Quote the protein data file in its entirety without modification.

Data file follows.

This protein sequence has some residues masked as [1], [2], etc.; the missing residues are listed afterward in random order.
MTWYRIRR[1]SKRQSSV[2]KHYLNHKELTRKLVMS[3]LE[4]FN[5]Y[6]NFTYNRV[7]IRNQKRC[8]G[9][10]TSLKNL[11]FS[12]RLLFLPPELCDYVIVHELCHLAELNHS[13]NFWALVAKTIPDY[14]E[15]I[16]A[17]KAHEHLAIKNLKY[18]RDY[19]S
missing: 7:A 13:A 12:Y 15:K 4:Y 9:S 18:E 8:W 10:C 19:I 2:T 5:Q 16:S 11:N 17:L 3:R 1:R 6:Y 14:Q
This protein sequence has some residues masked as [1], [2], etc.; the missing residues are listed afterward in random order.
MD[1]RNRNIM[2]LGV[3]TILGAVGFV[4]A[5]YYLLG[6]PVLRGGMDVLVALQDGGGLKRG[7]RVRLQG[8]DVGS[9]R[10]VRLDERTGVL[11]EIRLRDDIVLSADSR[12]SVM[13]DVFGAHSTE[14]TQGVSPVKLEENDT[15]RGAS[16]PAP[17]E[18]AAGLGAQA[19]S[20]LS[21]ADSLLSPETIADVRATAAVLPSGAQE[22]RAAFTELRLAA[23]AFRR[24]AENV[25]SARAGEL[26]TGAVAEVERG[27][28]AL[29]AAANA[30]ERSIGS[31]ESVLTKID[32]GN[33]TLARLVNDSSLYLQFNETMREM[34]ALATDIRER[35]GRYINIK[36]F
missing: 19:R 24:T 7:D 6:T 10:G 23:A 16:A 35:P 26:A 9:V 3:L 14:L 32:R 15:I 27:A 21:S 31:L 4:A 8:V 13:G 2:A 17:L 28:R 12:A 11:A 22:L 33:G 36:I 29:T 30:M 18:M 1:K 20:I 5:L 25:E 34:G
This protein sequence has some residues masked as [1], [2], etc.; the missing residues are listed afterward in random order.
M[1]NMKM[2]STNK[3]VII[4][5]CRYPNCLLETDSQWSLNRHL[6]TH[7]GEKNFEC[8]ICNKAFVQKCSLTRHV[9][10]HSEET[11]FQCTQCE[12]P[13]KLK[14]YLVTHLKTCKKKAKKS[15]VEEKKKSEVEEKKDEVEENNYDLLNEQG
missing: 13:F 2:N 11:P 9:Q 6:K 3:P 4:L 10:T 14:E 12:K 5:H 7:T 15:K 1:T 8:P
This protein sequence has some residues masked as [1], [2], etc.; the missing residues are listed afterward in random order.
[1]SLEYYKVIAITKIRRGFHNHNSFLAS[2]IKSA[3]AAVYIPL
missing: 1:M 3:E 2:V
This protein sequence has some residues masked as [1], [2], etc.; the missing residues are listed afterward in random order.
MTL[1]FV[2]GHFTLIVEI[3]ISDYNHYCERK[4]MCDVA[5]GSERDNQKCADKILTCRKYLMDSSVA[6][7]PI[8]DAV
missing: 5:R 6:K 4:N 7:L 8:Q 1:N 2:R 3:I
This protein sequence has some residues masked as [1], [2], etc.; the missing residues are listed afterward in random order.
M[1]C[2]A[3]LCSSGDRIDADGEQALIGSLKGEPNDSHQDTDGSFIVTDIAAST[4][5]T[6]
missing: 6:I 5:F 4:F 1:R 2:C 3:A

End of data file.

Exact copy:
This protein sequence has some residues masked as [1], [2], etc.; the missing residues are listed afterward in random order.
MTWYRIRR[1]SKRQSSV[2]KHYLNHKELTRKLVMS[3]LE[4]FN[5]Y[6]NFTYNRV[7]IRNQKRC[8]G[9][10]TSLKNL[11]FS[12]RLLFLPPELCDYVIVHELCHLAELNHS[13]NFWALVAKTIPDY[14]E[15]I[16]A[17]KAHEHLAIKNLKY[18]RDY[19]S
missing: 7:A 13:A 12:Y 15:K 4:Y 9:S 18:E 8:W 10:C 19:I 2:T 5:Q 16:S 11:N 17:L 3:R 1:R 6:Y 14:Q
This protein sequence has some residues masked as [1], [2], etc.; the missing residues are listed afterward in random order.
MD[1]RNRNIM[2]LGV[3]TILGAVGFV[4]A[5]YYLLG[6]PVLRGGMDVLVALQDGGGLKRG[7]RVRLQG[8]DVGS[9]R[10]VRLDERTGVL[11]EIRLRDDIVLSADSR[12]SVM[13]DVFGAHSTE[14]TQGVSPVKLEENDT[15]RGAS[16]PAP[17]E[18]AAGLGAQA[19]S[20]LS[21]ADSLLSPETIADVRATAAVLPSGAQE[22]RAAFTELRLAA[23]AFRR[24]AENV[25]SARAGEL[26]TGAVAEVERG[27][28]AL[29]AAANA[30]ERSIGS[31]ESVLTKID[32]GN[33]TLARLVNDSSLYLQFNETMREM[34]ALATDIRER[35]GRYINIK[36]F
missing: 19:R 24:T 7:D 6:T 10:G 23:A 16:A 35:P 26:A 9:V 3:L 14:L 32:R 15:I 27:A 21:S 31:L 4:A 8:V 13:G 2:A 17:L 28:R 12:A 11:A 22:L 33:G 36:I 29:T 30:M 18:M 1:K 20:I 5:L 25:E 34:G
This protein sequence has some residues masked as [1], [2], etc.; the missing residues are listed afterward in random order.
M[1]NMKM[2]STNK[3]VII[4][5]CRYPNCLLETDSQWSLNRHL[6]TH[7]GEKNFEC[8]ICNKAFVQKCSLTRHV[9][10]HSEET[11]FQCTQCE[12]P[13]KLK[14]YLVTHLKTCKKKAKKS[15]VEEKKKSEVEEKKDEVEENNYDLLNEQG
missing: 13:F 2:N 11:P 9:Q 6:K 3:P 4:L 10:T 14:E 12:K 5:H 7:T 15:K 1:T 8:P
This protein sequence has some residues masked as [1], [2], etc.; the missing residues are listed afterward in random order.
[1]SLEYYKVIAITKIRRGFHNHNSFLAS[2]IKSA[3]AAVYIPL
missing: 1:M 3:E 2:V
This protein sequence has some residues masked as [1], [2], etc.; the missing residues are listed afterward in random order.
MTL[1]FV[2]GHFTLIVEI[3]ISDYNHYCERK[4]MCDVA[5]GSERDNQKCADKILTCRKYLMDSSVA[6][7]PI[8]DAV
missing: 5:R 6:K 4:N 7:L 8:Q 1:N 2:R 3:I
This protein sequence has some residues masked as [1], [2], etc.; the missing residues are listed afterward in random order.
M[1]C[2]A[3]LCSSGDRIDADGEQALIGSLKGEPNDSHQDTDGSFIVTDIAAST[4][5]T[6]
missing: 6:I 5:F 4:F 1:R 2:C 3:A